Sat off the southeastern coast of Africa, Madagascar is the fourth largest island in the world.
Along with only 17 countries, Madagascar has been labelled as ‘megadiverse‘. It’s not surprising, given that it is home more than 200,000 species living nowhere else. Among its residents are more than half the world’s chameleons, 389 species of reptiles, and dozens of species of lemur.
Sadly, 90% of its original forest cover has been destroyed in recent decades, which has a catastrophic effect on the lives of humans and animals alike.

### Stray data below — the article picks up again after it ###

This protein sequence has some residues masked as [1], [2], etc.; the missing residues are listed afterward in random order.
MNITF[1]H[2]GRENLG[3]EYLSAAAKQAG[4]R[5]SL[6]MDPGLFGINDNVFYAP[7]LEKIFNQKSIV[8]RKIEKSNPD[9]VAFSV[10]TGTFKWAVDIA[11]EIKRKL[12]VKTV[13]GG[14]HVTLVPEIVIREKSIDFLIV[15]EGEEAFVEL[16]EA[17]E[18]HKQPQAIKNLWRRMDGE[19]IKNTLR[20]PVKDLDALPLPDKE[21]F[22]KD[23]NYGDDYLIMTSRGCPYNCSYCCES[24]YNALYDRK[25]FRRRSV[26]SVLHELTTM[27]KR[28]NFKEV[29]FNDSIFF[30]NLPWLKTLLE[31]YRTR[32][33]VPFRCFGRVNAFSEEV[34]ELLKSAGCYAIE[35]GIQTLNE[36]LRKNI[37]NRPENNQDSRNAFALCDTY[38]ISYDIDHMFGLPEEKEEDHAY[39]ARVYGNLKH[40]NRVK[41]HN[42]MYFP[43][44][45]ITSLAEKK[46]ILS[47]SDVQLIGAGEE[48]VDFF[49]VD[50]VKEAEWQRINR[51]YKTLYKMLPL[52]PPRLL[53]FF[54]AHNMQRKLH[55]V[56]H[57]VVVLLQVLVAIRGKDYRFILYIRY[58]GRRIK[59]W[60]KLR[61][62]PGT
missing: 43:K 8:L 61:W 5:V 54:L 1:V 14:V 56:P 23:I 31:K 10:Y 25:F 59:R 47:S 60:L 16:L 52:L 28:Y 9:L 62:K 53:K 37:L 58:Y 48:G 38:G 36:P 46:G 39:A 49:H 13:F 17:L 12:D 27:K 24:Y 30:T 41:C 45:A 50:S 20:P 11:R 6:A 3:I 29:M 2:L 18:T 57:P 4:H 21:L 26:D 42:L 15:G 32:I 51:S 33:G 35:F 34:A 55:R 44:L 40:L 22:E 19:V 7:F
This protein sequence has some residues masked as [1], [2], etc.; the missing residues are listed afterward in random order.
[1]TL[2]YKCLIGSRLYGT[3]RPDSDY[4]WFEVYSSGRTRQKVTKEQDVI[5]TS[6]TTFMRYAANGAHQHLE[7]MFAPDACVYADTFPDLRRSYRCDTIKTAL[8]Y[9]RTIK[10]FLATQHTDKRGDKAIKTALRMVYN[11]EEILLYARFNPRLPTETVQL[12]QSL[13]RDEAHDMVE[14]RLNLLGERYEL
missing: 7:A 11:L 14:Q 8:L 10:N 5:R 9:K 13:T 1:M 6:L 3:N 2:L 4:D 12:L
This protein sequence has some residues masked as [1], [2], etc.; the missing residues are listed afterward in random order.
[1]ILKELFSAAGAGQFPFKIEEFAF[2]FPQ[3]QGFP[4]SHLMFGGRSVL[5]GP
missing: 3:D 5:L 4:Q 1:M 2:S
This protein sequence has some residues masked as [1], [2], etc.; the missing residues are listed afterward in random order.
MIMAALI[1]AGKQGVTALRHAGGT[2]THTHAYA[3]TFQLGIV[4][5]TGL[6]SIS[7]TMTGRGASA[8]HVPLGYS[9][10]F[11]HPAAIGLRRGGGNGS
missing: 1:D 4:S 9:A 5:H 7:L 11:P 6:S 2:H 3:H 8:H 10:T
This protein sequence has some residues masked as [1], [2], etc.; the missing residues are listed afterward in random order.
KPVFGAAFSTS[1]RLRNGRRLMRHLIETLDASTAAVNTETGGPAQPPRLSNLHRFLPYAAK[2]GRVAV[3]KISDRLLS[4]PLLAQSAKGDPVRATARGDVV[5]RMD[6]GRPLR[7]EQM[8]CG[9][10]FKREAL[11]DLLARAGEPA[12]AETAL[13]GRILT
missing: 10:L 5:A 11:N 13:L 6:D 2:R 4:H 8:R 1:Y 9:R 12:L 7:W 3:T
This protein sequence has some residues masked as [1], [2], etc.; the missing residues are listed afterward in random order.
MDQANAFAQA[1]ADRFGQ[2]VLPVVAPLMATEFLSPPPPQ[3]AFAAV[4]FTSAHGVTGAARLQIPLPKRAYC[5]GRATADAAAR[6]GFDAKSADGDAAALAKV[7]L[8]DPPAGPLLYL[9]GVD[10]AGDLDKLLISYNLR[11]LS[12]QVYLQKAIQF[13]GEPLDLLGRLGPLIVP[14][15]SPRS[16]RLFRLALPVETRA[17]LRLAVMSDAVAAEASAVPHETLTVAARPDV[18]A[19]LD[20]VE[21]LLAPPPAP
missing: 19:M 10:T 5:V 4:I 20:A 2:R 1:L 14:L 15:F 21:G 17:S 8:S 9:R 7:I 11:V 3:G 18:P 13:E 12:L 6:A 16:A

Northwest Coastal Madagascar
We are contributing to the planting of 2.7 million mangrove trees every month. These mangrove reforestation and restoration projects provide essential stability against erosion and boost ocean and coral reef biodiversity.
Northwest Inland Madagascar
We are helping to reforest land which has been devastated by many decades of slash and burn practices. This boosts biodiversity and restores a vital natural habitat. This reforestation also works to create stability in the land and protect it against flooding and erosion.
Ankarafantsika National Park
We are helping to restore dry, deciduous forests which are the home to a whopping eight species of endangered lemurs.